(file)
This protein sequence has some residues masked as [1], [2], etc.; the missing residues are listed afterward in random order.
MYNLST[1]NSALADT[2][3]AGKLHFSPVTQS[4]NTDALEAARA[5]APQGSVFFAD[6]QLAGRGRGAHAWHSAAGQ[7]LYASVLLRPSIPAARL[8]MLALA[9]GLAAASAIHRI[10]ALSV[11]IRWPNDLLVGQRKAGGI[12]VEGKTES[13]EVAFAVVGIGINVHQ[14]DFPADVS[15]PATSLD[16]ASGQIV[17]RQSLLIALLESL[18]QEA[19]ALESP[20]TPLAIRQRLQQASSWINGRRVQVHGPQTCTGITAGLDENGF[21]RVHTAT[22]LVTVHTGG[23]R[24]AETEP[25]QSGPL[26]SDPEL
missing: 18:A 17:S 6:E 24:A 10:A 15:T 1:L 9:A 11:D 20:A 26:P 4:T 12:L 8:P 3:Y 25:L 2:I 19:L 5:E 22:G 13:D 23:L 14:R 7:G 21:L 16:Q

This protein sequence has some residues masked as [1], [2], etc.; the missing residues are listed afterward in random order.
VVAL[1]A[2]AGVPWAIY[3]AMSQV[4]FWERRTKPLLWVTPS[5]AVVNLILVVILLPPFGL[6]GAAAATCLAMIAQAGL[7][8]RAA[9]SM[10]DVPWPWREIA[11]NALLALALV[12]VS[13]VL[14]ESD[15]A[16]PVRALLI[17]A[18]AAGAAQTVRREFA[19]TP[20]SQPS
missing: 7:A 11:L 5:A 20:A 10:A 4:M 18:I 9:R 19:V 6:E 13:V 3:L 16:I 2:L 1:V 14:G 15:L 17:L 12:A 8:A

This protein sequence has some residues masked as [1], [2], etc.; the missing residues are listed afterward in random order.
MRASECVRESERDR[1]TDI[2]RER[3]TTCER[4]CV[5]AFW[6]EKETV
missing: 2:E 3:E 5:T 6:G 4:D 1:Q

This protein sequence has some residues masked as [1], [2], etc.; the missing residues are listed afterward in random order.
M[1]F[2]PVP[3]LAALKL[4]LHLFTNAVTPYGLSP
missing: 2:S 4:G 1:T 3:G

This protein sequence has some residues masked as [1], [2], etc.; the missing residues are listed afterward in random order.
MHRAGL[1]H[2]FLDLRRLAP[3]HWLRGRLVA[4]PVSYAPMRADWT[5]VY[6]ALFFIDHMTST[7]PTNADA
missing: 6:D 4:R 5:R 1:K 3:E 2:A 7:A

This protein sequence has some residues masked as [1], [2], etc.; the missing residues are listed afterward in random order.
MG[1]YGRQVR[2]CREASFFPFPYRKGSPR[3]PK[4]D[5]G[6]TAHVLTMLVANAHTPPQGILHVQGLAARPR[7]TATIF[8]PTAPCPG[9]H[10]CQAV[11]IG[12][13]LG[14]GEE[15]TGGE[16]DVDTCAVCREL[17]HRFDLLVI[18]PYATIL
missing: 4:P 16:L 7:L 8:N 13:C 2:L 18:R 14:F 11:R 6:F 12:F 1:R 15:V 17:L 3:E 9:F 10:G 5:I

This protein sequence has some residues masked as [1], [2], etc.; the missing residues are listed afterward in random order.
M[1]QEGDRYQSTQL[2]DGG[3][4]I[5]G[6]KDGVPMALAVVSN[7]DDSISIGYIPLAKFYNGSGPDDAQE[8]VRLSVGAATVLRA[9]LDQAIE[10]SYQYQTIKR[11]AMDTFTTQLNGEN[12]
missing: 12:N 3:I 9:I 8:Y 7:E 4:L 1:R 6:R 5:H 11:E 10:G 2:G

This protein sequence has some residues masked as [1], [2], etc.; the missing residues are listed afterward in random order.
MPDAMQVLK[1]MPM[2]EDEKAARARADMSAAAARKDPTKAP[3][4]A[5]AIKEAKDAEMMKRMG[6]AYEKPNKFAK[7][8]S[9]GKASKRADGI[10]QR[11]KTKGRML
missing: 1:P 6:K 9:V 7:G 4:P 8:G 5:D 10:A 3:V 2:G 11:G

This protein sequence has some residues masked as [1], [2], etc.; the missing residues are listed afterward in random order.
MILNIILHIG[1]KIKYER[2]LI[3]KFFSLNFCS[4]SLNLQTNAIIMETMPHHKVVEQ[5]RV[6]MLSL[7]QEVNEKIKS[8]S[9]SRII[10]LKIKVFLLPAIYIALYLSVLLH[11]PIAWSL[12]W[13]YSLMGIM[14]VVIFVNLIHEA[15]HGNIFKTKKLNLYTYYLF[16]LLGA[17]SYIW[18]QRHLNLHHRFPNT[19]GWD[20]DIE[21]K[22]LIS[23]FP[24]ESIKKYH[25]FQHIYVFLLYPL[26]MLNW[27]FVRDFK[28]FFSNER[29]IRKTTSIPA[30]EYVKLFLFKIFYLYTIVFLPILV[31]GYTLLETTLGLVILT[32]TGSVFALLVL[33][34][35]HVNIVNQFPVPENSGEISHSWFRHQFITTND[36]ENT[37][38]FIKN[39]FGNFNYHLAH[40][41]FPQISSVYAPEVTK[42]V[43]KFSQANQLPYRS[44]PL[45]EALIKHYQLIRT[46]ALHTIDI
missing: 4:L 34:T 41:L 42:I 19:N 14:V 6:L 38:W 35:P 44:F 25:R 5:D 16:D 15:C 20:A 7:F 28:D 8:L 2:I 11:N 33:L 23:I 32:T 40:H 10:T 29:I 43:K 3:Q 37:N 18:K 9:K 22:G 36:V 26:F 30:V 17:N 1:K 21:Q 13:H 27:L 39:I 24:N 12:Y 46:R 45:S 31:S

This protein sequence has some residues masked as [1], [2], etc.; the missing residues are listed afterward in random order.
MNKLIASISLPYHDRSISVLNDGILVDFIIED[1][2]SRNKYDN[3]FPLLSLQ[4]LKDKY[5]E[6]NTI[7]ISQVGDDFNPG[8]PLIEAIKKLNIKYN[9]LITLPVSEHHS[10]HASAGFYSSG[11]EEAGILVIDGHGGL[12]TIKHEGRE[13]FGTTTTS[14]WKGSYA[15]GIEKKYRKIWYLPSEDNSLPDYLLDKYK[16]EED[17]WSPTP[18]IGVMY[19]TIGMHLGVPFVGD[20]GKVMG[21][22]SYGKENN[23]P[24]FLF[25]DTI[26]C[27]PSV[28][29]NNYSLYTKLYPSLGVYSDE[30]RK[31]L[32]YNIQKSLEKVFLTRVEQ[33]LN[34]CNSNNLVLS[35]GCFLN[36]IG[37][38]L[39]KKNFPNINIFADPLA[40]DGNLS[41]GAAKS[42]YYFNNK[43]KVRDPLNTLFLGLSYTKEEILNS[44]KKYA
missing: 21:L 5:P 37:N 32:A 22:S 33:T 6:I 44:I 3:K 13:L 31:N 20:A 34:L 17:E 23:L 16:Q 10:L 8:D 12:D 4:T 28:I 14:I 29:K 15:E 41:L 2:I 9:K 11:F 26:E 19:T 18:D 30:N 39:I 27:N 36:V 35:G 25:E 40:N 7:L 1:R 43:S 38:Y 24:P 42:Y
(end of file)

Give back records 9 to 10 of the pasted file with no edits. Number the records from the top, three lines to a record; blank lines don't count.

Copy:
This protein sequence has some residues masked as [1], [2], etc.; the missing residues are listed afterward in random order.
MILNIILHIG[1]KIKYER[2]LI[3]KFFSLNFCS[4]SLNLQTNAIIMETMPHHKVVEQ[5]RV[6]MLSL[7]QEVNEKIKS[8]S[9]SRII[10]LKIKVFLLPAIYIALYLSVLLH[11]PIAWSL[12]W[13]YSLMGIM[14]VVIFVNLIHEA[15]HGNIFKTKKLNLYTYYLF[16]LLGA[17]SYIW[18]QRHLNLHHRFPNT[19]GWD[20]DIE[21]K[22]LIS[23]FP[24]ESIKKYH[25]FQHIYVFLLYPL[26]MLNW[27]FVRDFK[28]FFSNER[29]IRKTTSIPA[30]EYVKLFLFKIFYLYTIVFLPILV[31]GYTLLETTLGLVILT[32]TGSVFALLVL[33][34][35]HVNIVNQFPVPENSGEISHSWFRHQFITTND[36]ENT[37][38]FIKN[39]FGNFNYHLAH[40][41]FPQISSVYAPEVTK[42]V[43]KFSQANQLPYRS[44]PL[45]EALIKHYQLIRT[46]ALHTIDI
missing: 4:L 34:T 41:L 42:I 19:N 14:V 6:L 38:W 35:P 44:F 25:R 5:D 16:D 15:C 20:A 7:F 28:D 8:L 2:I 11:N 33:L 23:I 32:T 40:H 10:T 29:I 43:K 3:Q 37:N 18:K 9:K 22:G 36:V 26:F 30:V 17:N 1:K 21:Q 13:H 27:L 39:I 24:N 12:Y 46:R 45:S 31:S

This protein sequence has some residues masked as [1], [2], etc.; the missing residues are listed afterward in random order.
MNKLIASISLPYHDRSISVLNDGILVDFIIED[1][2]SRNKYDN[3]FPLLSLQ[4]LKDKY[5]E[6]NTI[7]ISQVGDDFNPG[8]PLIEAIKKLNIKYN[9]LITLPVSEHHS[10]HASAGFYSSG[11]EEAGILVIDGHGGL[12]TIKHEGRE[13]FGTTTTS[14]WKGSYA[15]GIEKKYRKIWYLPSEDNSLPDYLLDKYK[16]EED[17]WSPTP[18]IGVMY[19]TIGMHLGVPFVGD[20]GKVMG[21][22]SYGKENN[23]P[24]FLF[25]DTI[26]C[27]PSV[28][29]NNYSLYTKLYPSLGVYSDE[30]RK[31]L[32]YNIQKSLEKVFLTRVEQ[33]LN[34]CNSNNLVLS[35]GCFLN[36]IG[37][38]L[39]KKNFPNINIFADPLA[40]DGNLS[41]GAAKS[42]YYFNNK[43]KVRDPLNTLFLGLSYTKEEILNS[44]KKYA
missing: 21:L 5:P 37:N 32:A 22:S 33:T 6:I 44:I 3:K 13:L 31:N 20:A 34:L 17:E 23:L 16:Q 10:L 8:D 12:D 4:T 28:I 14:I 29:K 15:E 41:L 2:I 9:K 11:F 26:E 19:T 18:D 30:N 39:I 27:N 36:V 35:G 25:E 40:N 7:L 1:R 43:S 38:Y 24:P 42:Y